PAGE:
Thursday, February 23, 2006

The Ports

I have not posted on this, in part because I have been busy at work and in part because I have been mulling it over. After much vacillating, I think that allowing the UAE-owned company to acquire the rights to run the ports is a mistake.

I have tried to distill the issue into as simple a question as possible. Does this deal enhance the security of the United States? Clearly, transferring the operation from a British company to an Arab-Muslim company in the middle of a war against militant Islam would not increase the security of the United States, all other things being equal. The administration’s whole argument is that it does not harm the security of the United States. I think that argument misses the point. Since 9/11 Americans have demanded greater security. The insecurity of our ports has been a recurring theme. This transfer goes directly against the wishes of the great majority of Americans.

The President urges us to trust him on this. I do trust this President most than I trust most politicians. But, that trust is not blind.

The President has been flippant about a number of important domestic security issues since 9/11. First, he has done nothing to try to eliminate illegal immigration. If AQ terrorists want to get into this country, they can simply walk across the border with Mexico. All of the government’s watch lists are rendered meaningless by this gaping hole on our southern border. Second, the President too often hidden behind the mantra that Islam is a “religion of peace” despite the overwhelming evidence that many adherents do not think it is a religion of peace or act like it (thus the concept of Jihad). Too much of that “ROP” talk makes one wonder if he really believes it. If he does, then his judgment cannot be trusted. Third, the President has left Norman Minetta in charge of the FAA, and has resisted discriminating on the basis of religion or country of origin for security purposes on airlines (IMHO it would be constitutional given that the government has a compelling interest in protecting the U.S. from terrorism, that most terrorism is perpetrated by Islamic militants, and that some countries of origin have a strong correlation with whether you are Muslim or not). The President might take some heat for such a policy and might have to get Congress to change some laws – but that is why we elected him: to do the tough things that are needed to increase our security – even if they violate political correctness. As its stands, the TSA has to treat an elderly white woman that same way it does a young man named Mohammed. That does not make sense.

The President has weakened my trust in him somewhat by avoiding tough action on some of the domestic security issues. I think he thinks that to deny the UAE would be another kind of politically incorrect discrimination. I do not trust him to make the right choice and discriminate against the UAE where our vital security is at issue.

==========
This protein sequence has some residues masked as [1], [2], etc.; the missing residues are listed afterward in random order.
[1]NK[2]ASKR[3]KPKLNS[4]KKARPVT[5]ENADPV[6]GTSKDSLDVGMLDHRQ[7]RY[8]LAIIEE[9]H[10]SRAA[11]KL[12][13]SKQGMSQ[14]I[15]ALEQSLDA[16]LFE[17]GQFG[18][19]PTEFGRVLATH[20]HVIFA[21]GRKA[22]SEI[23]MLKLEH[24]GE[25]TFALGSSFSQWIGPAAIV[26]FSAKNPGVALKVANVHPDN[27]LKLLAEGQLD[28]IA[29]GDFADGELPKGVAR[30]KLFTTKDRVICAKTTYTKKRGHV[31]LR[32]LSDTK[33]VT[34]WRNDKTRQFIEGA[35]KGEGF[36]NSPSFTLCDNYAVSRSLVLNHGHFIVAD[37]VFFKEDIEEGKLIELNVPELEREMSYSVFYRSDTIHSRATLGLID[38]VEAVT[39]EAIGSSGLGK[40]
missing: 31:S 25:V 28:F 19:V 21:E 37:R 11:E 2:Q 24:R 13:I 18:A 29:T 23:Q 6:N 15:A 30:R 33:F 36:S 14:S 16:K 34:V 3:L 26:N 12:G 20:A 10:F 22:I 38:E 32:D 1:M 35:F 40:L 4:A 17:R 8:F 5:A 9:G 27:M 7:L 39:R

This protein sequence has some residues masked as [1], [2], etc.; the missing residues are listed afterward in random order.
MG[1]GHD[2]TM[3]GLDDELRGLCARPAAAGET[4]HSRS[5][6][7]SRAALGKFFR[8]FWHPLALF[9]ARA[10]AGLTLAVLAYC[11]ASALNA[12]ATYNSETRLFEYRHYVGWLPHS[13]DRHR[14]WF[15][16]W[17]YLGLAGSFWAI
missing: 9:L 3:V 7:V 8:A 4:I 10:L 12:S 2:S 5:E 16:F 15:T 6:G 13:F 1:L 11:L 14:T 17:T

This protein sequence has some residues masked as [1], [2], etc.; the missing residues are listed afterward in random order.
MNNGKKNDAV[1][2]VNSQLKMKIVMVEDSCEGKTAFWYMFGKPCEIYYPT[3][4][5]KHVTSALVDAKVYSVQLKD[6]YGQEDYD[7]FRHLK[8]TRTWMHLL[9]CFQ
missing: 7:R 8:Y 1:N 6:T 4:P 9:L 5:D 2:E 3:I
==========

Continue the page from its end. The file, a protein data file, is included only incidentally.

The President also argues that the UAE is a good “ally” in the war on militant Islam, and we cannot deny this opportunity to an ally. But we are also told that Saudi Arabia and Pakistan are allies in the war. Do we want one of their government-owned companies running our ports? How could we deny a Saudi company if we allow the UAE company? The fact that the administration failed to put a knife in this deal quietly and that a public denial would embarrass the UAE is not sufficient reason to take any risk with our security.

Finally, the President argues that we will not be able to win over other moderate Arab/Muslim allies if we deny UAE this port deal. I light of the Mohammed cartoon riots, and the endless Muslim violence against other religions around the world, I look at this from the other side. How are we ever going to convince the moderate Muslims to openly confront and suppress their militant co-religionists if they never pay any price for their tolerance (support?) of the militants? To put it another way, if they can get everything they want from us, regardless of how the militants behave – why on earth would they confront the militants?

Indeed, some of the militancy seems to be paying nice dividends for the “moderates”. The moderates are benefiting from the fact that their religion cannot be criticized in public media anymore. Further, the President of the United States is bending over backward to make sure a deal goes though for the UAE because he is concerned that moderate governments will help us in the fight against the militants if it does not go through. What ever happened to requiring them to fight the militants simply because they are militants, rather than doing it because it’s good for business? To put it another way, if there were no Islamic militants would Bush have been so concerned about scuttling this deal?

I believe many of the Muslim “moderates” are mostly more patient extremists. They have the same goals but believe in achieving them less openly (or at least waiting until they are stronger). In this sense, they are free loading on the militant’s behavior. They are taking all of the benefits of the fear created by the militants to incrementally achieve their goals. I think we need to get wise this tact and force them to fear the consequences of crossing us more than they fear confronting the militants. Denying the port deal would be one small step in the right direction and would not reduce our security.

Update: Troubling - Saudi company runs 9 U.S. ports. Those port deals should be terminated.

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